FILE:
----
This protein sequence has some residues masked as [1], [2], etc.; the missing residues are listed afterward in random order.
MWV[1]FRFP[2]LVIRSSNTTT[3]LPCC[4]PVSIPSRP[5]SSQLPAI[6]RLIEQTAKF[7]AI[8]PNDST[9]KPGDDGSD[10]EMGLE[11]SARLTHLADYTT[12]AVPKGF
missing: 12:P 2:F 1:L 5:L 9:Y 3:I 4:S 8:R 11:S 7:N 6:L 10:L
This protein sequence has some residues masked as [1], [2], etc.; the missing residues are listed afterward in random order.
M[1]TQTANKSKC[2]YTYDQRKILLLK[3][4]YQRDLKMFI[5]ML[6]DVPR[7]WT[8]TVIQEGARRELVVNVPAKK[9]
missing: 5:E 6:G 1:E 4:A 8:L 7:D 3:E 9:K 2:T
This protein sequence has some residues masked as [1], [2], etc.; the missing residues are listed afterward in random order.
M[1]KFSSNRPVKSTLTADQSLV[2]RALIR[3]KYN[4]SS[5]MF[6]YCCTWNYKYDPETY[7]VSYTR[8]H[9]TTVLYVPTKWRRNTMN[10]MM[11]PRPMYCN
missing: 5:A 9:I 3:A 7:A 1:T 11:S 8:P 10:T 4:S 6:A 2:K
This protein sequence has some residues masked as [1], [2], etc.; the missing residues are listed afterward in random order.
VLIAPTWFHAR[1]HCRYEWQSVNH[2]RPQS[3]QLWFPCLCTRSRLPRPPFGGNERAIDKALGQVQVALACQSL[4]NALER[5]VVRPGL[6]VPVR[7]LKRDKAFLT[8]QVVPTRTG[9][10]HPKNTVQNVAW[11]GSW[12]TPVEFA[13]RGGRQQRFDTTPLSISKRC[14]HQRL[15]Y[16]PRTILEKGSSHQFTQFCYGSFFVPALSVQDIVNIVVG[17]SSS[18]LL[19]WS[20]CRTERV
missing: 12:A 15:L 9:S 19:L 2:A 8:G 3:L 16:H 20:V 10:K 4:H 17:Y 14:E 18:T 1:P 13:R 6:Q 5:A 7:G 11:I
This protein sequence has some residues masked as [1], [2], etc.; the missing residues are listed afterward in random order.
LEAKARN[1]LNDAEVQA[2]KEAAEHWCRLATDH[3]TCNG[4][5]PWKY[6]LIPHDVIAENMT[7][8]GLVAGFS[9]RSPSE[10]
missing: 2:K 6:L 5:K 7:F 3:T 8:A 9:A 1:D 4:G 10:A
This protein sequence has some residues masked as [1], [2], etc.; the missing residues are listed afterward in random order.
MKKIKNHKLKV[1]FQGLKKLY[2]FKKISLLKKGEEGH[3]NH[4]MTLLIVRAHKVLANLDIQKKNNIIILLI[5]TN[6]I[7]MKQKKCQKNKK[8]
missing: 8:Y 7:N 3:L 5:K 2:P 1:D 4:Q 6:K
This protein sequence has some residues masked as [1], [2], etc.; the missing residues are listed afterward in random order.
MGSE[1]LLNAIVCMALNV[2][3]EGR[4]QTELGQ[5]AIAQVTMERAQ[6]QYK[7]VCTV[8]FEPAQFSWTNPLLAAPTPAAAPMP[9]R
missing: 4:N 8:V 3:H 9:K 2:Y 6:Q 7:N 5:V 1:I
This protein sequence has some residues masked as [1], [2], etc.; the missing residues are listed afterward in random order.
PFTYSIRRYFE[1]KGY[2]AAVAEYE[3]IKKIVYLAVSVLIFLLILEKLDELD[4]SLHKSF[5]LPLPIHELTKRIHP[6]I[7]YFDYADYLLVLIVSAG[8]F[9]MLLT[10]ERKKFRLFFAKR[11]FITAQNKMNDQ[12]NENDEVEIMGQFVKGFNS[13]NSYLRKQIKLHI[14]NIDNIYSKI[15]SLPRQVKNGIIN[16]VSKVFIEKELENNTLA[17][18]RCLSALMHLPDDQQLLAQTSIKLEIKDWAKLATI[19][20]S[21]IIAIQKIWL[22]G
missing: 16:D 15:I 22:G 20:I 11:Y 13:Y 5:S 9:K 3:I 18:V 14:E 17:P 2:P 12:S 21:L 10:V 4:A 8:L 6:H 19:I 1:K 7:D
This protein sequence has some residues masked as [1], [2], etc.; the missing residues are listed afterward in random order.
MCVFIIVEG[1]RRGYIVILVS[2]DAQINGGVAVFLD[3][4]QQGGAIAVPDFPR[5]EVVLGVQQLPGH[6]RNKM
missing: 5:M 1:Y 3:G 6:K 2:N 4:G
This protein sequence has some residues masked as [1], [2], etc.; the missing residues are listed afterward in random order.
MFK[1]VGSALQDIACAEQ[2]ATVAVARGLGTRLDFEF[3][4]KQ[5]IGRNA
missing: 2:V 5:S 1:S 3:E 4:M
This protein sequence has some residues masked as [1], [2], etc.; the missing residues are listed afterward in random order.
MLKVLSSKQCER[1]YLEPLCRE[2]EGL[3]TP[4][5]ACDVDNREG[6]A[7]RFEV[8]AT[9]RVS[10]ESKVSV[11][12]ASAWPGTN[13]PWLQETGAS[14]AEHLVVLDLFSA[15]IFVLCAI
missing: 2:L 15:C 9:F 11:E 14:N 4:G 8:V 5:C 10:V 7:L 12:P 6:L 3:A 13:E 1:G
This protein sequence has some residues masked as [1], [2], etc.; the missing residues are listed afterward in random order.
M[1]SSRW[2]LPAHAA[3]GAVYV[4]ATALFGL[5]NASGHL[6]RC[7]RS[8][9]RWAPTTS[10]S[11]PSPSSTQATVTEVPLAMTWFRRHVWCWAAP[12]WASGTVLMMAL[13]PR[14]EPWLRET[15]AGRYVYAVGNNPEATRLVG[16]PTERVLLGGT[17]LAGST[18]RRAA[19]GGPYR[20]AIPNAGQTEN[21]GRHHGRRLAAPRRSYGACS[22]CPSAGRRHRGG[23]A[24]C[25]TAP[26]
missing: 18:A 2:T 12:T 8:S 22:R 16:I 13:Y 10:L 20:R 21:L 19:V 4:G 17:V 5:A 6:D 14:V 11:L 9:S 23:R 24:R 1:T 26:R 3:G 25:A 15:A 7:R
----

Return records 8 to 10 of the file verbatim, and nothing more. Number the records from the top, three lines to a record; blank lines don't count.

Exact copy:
This protein sequence has some residues masked as [1], [2], etc.; the missing residues are listed afterward in random order.
PFTYSIRRYFE[1]KGY[2]AAVAEYE[3]IKKIVYLAVSVLIFLLILEKLDELD[4]SLHKSF[5]LPLPIHELTKRIHP[6]I[7]YFDYADYLLVLIVSAG[8]F[9]MLLT[10]ERKKFRLFFAKR[11]FITAQNKMNDQ[12]NENDEVEIMGQFVKGFNS[13]NSYLRKQIKLHI[14]NIDNIYSKI[15]SLPRQVKNGIIN[16]VSKVFIEKELENNTLA[17][18]RCLSALMHLPDDQQLLAQTSIKLEIKDWAKLATI[19][20]S[21]IIAIQKIWL[22]G
missing: 16:D 15:I 22:G 20:I 11:Y 13:Y 5:S 9:K 3:I 18:V 14:E 17:P 2:P 12:S 21:L 10:V 4:A 8:L 6:H 19:I 1:K 7:D
This protein sequence has some residues masked as [1], [2], etc.; the missing residues are listed afterward in random order.
MCVFIIVEG[1]RRGYIVILVS[2]DAQINGGVAVFLD[3][4]QQGGAIAVPDFPR[5]EVVLGVQQLPGH[6]RNKM
missing: 5:M 1:Y 3:G 6:K 2:N 4:G
This protein sequence has some residues masked as [1], [2], etc.; the missing residues are listed afterward in random order.
MFK[1]VGSALQDIACAEQ[2]ATVAVARGLGTRLDFEF[3][4]KQ[5]IGRNA
missing: 2:V 5:S 1:S 3:E 4:M